(Adds details, forecasts)
By Alberto Alerigi
SAO PAULO, Jan 5 (Reuters) - Brazil’s auto sector has revised downwards its expectations for a rebound in vehicle sales this year to just 4 percent from the high single digits, the Anfavea automakers association said on Thursday, with political uncertainty and a recession still weighing on a market that saw sales slump 20 percent last year.
Anfavea President Antonio Megale said that while production of vehicles in Brazil would jump by 11.9 percent this year to 2.4 million units, sales of new vehicles would only creep up 4 percent to 2.13 million units.
Exports are forecast to climb 7 percent this year to 558,000 units, he said, helped by stronger sales to Colombia, Chile and Ecuador. A trade deal with Argentina helped boost exports last year by 25 percent.
“We had a forecast for a much stronger number (for sales) but we have reduced it to 4 percent because of the economic situation and, principally, because of the political environment that we are facing,” Megale told a news conference.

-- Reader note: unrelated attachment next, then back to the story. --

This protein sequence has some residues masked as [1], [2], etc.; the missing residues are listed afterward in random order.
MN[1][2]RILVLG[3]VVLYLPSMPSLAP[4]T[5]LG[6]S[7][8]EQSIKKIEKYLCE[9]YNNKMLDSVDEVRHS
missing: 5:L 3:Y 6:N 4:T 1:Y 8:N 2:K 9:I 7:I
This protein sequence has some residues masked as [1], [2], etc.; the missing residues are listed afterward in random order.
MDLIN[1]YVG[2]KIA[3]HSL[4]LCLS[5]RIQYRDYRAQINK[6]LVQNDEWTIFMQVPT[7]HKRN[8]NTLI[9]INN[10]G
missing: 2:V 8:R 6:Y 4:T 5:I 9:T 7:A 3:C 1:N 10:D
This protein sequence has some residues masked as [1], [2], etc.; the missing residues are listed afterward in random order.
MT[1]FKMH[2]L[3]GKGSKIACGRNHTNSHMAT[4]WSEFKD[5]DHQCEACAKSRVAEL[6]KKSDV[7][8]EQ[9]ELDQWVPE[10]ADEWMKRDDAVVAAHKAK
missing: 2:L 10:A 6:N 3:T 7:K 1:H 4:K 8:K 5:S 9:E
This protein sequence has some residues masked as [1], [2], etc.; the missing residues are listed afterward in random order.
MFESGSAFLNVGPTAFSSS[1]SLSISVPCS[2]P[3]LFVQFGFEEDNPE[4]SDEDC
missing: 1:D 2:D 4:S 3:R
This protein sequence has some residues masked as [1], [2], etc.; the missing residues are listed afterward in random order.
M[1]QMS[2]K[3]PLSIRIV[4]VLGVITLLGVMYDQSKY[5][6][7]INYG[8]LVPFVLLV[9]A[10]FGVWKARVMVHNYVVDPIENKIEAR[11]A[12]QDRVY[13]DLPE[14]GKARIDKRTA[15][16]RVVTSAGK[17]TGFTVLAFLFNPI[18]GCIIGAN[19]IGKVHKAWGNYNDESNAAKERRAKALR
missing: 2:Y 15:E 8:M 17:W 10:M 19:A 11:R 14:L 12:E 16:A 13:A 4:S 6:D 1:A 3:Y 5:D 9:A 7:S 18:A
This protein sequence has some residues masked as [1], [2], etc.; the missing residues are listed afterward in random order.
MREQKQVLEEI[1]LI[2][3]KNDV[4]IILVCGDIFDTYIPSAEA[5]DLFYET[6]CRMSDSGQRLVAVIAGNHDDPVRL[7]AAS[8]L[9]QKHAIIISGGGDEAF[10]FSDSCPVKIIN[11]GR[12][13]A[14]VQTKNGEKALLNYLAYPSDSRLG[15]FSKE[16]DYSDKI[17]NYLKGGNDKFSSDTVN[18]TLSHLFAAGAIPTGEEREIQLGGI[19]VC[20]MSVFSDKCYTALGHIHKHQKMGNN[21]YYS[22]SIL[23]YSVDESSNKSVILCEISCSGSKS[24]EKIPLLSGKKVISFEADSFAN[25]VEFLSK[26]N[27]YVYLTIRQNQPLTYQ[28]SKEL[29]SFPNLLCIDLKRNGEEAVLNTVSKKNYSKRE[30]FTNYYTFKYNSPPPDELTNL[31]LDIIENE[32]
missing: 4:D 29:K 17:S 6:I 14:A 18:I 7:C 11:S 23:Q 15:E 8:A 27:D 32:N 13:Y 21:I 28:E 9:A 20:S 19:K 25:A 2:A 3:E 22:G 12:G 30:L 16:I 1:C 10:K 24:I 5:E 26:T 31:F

Megale had said late last year that he expected a sales increase for the industry as a whole this year in the high single digits.
Yet corruption allegations implicating Brazilian President Michel Temer and his party are casting doubt on his ability to remain in office and causing cracks in his coalition, amid growing calls for early elections.
That could destabilize a return to economic growth expected this year and derail Temer’s agenda of restoring fiscal discipline, which has been welcomed by business leaders and foreign investors.
The tepid rebound in auto sales this year comes after a painful 2016 as Brazil’s worst recession in more than a century slashed demand for new vehicles.
Anfavea said sales of newly produced cars in Brazil fell by 20.2 percent in 2016 to 2.05 million units, while production slumped 11.2 percent.
In a sign of recovery, vehicle sales in December rose by 14.7 percent month on month, the association said.
The recovery in sales is unlikely to spell a major return to hiring by the sector, Megale said, as the industry as a whole has about 50 percent idle capacity.
Anfavea’s more modest growth forecast for this year was in line with a prediction by the car dealership association Fenabrave that sales would grow 2.3 percent in 2017. (Reporting by Alberto Alerigi; Editing by Daniel Flynn and David Gregorio)